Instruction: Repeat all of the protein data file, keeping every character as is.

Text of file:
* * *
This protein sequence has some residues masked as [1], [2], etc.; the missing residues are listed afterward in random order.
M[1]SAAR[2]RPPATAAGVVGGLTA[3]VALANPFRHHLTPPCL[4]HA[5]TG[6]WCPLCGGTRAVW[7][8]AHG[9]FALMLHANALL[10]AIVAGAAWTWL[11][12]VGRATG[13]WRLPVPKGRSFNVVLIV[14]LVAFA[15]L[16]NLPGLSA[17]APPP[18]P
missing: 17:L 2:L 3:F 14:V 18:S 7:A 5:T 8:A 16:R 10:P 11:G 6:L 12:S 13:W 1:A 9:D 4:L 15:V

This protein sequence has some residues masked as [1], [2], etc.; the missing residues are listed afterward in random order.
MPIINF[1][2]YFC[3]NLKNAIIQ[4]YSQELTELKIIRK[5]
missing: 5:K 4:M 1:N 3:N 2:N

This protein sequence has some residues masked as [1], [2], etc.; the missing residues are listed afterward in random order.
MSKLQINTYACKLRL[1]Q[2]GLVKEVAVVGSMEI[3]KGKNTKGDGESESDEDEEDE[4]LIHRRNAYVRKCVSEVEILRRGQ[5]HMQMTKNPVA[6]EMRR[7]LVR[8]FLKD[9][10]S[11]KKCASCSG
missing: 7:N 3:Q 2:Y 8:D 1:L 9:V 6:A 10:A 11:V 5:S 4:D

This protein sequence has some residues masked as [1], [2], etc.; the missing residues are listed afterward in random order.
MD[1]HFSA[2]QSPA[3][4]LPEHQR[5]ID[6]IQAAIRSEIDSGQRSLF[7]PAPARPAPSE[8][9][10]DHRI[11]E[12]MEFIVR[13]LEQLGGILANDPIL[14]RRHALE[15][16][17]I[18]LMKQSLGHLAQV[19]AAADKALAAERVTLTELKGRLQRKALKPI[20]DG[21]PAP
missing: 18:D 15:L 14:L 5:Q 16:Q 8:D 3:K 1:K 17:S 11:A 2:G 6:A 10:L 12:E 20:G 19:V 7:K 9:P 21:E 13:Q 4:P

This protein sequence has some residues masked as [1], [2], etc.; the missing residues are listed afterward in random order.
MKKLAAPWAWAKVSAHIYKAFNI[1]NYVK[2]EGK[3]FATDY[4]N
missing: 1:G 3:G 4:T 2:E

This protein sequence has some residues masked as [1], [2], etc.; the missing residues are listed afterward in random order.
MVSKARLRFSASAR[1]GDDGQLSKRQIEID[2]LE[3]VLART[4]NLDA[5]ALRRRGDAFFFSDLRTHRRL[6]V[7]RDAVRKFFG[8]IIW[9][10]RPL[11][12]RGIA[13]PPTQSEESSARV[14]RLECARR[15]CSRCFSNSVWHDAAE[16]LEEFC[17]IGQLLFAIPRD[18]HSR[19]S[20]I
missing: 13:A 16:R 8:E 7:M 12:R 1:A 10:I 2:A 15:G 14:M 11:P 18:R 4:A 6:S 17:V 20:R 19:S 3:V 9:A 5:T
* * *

This protein sequence has some residues masked as [1], [2], etc.; the missing residues are listed afterward in random order.
M[1]SAAR[2]RPPATAAGVVGGLTA[3]VALANPFRHHLTPPCL[4]HA[5]TG[6]WCPLCGGTRAVW[7][8]AHG[9]FALMLHANALL[10]AIVAGAAWTWL[11][12]VGRATG[13]WRLPVPKGRSFNVVLIV[14]LVAFA[15]L[16]NLPGLSA[17]APPP[18]P
missing: 17:L 2:L 3:F 14:V 18:S 7:A 5:T 8:A 16:R 10:P 11:G 6:L 12:S 13:W 1:A 9:D 4:L 15:V

This protein sequence has some residues masked as [1], [2], etc.; the missing residues are listed afterward in random order.
MPIINF[1][2]YFC[3]NLKNAIIQ[4]YSQELTELKIIRK[5]
missing: 5:K 4:M 1:N 3:N 2:N

This protein sequence has some residues masked as [1], [2], etc.; the missing residues are listed afterward in random order.
MSKLQINTYACKLRL[1]Q[2]GLVKEVAVVGSMEI[3]KGKNTKGDGESESDEDEEDE[4]LIHRRNAYVRKCVSEVEILRRGQ[5]HMQMTKNPVA[6]EMRR[7]LVR[8]FLKD[9][10]S[11]KKCASCSG
missing: 7:N 3:Q 2:Y 8:D 1:L 9:V 6:A 10:A 11:V 5:S 4:D

This protein sequence has some residues masked as [1], [2], etc.; the missing residues are listed afterward in random order.
MD[1]HFSA[2]QSPA[3][4]LPEHQR[5]ID[6]IQAAIRSEIDSGQRSLF[7]PAPARPAPSE[8][9][10]DHRI[11]E[12]MEFIVR[13]LEQLGGILANDPIL[14]RRHALE[15][16][17]I[18]LMKQSLGHLAQV[19]AAADKALAAERVTLTELKGRLQRKALKPI[20]DG[21]PAP
missing: 18:D 15:L 14:L 5:Q 16:Q 8:D 3:K 1:K 17:S 11:A 2:G 6:A 10:L 12:E 20:G 19:V 7:K 9:P 21:E 13:Q 4:P

This protein sequence has some residues masked as [1], [2], etc.; the missing residues are listed afterward in random order.
MKKLAAPWAWAKVSAHIYKAFNI[1]NYVK[2]EGK[3]FATDY[4]N
missing: 1:G 3:G 4:T 2:E

This protein sequence has some residues masked as [1], [2], etc.; the missing residues are listed afterward in random order.
MVSKARLRFSASAR[1]GDDGQLSKRQIEID[2]LE[3]VLART[4]NLDA[5]ALRRRGDAFFFSDLRTHRRL[6]V[7]RDAVRKFFG[8]IIW[9][10]RPL[11][12]RGIA[13]PPTQSEESSARV[14]RLECARR[15]CSRCFSNSVWHDAAE[16]LEEFC[17]IGQLLFAIPRD[18]HSR[19]S[20]I
missing: 13:A 16:R 8:E 7:M 12:R 1:A 10:I 2:A 15:G 14:M 11:P 18:R 4:A 6:S 17:V 20:R 19:S 3:V 9:A 5:T